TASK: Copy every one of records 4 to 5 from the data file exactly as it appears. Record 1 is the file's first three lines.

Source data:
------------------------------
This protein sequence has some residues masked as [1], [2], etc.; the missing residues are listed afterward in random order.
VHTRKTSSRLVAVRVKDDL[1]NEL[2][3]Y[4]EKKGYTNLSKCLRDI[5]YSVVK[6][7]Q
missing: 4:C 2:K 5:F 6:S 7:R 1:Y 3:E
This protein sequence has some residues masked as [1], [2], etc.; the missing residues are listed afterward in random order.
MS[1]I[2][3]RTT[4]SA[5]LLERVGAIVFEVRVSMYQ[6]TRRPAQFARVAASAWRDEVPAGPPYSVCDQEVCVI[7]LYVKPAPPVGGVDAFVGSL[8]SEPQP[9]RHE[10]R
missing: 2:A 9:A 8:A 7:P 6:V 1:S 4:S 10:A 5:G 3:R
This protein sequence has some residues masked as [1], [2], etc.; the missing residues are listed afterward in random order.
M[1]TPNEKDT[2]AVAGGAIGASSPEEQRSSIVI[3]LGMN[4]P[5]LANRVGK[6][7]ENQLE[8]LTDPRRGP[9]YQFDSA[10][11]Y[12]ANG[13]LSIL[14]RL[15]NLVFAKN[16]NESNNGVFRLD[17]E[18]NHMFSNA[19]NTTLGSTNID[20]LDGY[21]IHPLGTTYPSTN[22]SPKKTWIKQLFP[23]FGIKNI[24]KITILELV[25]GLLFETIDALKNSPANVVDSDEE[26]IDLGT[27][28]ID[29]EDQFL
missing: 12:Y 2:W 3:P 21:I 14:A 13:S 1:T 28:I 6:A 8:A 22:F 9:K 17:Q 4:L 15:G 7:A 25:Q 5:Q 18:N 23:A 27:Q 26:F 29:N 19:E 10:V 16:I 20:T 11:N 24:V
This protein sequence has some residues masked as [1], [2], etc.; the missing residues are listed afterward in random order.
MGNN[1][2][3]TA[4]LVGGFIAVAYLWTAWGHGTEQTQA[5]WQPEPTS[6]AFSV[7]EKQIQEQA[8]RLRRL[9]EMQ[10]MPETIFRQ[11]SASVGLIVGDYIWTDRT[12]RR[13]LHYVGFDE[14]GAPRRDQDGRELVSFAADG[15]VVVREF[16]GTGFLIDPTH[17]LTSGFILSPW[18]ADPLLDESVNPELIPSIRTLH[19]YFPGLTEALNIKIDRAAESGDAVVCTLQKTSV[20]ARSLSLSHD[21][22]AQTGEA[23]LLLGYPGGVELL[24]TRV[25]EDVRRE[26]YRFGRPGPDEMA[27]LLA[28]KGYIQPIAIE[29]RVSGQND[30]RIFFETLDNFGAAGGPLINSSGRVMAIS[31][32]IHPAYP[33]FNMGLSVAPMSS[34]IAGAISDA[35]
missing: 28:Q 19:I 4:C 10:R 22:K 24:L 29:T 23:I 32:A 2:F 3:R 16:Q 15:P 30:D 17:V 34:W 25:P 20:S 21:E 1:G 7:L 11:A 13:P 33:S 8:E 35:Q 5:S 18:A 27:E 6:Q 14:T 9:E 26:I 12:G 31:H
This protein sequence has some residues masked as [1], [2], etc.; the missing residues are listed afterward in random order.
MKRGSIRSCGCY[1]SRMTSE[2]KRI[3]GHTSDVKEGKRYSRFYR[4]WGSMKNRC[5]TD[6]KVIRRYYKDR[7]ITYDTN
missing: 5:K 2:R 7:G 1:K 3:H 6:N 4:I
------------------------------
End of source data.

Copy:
This protein sequence has some residues masked as [1], [2], etc.; the missing residues are listed afterward in random order.
MGNN[1][2][3]TA[4]LVGGFIAVAYLWTAWGHGTEQTQA[5]WQPEPTS[6]AFSV[7]EKQIQEQA[8]RLRRL[9]EMQ[10]MPETIFRQ[11]SASVGLIVGDYIWTDRT[12]RR[13]LHYVGFDE[14]GAPRRDQDGRELVSFAADG[15]VVVREF[16]GTGFLIDPTH[17]LTSGFILSPW[18]ADPLLDESVNPELIPSIRTLH[19]YFPGLTEALNIKIDRAAESGDAVVCTLQKTSV[20]ARSLSLSHD[21][22]AQTGEA[23]LLLGYPGGVELL[24]TRV[25]EDVRRE[26]YRFGRPGPDEMA[27]LLA[28]KGYIQPIAIE[29]RVSGQND[30]RIFFETLDNFGAAGGPLINSSGRVMAIS[31][32]IHPAYP[33]FNMGLSVAPMSS[34]IAGAISDA[35]
missing: 28:Q 19:I 4:C 10:R 22:K 24:L 29:T 23:I 32:A 2:F 3:R 16:Q 15:P 30:D 17:V 34:W 25:P 20:S 21:E 1:G 7:L 11:A 13:P 33:S 8:E 35:Q 5:S 18:A 27:E 6:Q 14:T 9:E 26:I 12:G 31:H
This protein sequence has some residues masked as [1], [2], etc.; the missing residues are listed afterward in random order.
MKRGSIRSCGCY[1]SRMTSE[2]KRI[3]GHTSDVKEGKRYSRFYR[4]WGSMKNRC[5]TD[6]KVIRRYYKDR[7]ITYDTN
missing: 5:K 2:R 7:G 1:K 3:H 6:N 4:I